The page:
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There will therefore be reciprocal proportion when the products have been equated, so that as farmer is to shoemaker,1 so may the shoemaker's product be to the farmer's product. And when they exchange their products they must reduce them to the form of a proportion, otherwise one of the two extremes will have both the excesses2; whereas when they have their own,3 they then are equal, and can form an association together, because equality in this sense can be established in their case (farmer A, food C, shoemaker B, shoemaker's product equalized D4); whereas if it were impossible for reciprocal proportion to be effected in this way, there could be no association between them.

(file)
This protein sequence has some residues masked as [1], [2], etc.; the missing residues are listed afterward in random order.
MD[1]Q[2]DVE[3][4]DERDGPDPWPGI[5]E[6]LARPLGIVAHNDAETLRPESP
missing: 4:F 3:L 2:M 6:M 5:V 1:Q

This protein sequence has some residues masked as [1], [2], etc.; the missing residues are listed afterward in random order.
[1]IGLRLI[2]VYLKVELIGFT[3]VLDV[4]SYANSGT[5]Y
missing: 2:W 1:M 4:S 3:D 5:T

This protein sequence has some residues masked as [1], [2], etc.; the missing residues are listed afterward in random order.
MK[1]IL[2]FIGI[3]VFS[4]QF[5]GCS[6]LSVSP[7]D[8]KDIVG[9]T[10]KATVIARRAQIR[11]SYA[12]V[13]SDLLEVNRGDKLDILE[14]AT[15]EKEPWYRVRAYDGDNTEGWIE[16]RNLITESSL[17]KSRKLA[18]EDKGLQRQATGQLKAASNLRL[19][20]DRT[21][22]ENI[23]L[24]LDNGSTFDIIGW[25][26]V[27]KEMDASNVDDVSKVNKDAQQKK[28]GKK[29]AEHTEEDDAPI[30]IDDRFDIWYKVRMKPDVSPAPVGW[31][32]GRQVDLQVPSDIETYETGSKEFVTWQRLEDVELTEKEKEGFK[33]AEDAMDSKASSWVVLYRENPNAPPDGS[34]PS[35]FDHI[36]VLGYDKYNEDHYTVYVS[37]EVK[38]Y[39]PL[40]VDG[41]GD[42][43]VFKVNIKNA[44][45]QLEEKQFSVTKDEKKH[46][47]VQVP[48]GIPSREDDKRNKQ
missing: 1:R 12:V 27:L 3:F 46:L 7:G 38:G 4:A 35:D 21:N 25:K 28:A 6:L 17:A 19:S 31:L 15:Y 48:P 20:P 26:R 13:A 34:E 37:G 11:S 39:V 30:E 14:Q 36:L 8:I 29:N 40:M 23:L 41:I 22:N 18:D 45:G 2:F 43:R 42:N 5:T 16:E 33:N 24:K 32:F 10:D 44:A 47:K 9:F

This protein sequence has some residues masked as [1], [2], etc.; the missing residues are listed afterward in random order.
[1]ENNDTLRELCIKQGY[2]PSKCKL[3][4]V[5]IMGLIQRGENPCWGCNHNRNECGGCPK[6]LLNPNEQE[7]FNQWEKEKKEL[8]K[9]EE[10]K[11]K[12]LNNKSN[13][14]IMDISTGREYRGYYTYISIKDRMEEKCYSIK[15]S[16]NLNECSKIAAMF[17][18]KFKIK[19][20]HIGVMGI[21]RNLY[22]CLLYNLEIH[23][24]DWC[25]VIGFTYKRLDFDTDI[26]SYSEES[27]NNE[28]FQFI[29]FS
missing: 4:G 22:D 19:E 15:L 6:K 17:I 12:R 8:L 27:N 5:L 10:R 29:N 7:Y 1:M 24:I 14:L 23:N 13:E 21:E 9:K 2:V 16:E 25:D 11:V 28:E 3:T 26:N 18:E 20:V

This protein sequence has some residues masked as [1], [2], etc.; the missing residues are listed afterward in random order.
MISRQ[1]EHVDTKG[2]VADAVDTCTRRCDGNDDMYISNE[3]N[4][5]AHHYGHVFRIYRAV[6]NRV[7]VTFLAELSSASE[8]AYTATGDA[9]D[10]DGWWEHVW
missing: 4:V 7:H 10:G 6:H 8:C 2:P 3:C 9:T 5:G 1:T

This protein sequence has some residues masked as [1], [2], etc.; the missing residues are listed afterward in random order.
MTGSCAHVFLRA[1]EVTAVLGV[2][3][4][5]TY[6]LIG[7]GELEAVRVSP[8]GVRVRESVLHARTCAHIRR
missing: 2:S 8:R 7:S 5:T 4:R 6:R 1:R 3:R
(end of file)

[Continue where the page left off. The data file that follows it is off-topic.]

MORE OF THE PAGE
1 See 5.10, first note.

2 That is ‘after any unfair exchange one party has too much by just the amount by which the other has too little. I ought to have given you ten shillings more or something worth that. Then I have ten shillings too much, and you have ten too little; these two tens are my two “excesses”; in respect of the exchange. I am better off then you by twice ten’ (Richards). Cf. 4.10-12.

3 For this proverbial phrase see 4.8,14.

4 Or ‘shoemaker's product D multiplied to equivalence with C’ (Blunt).

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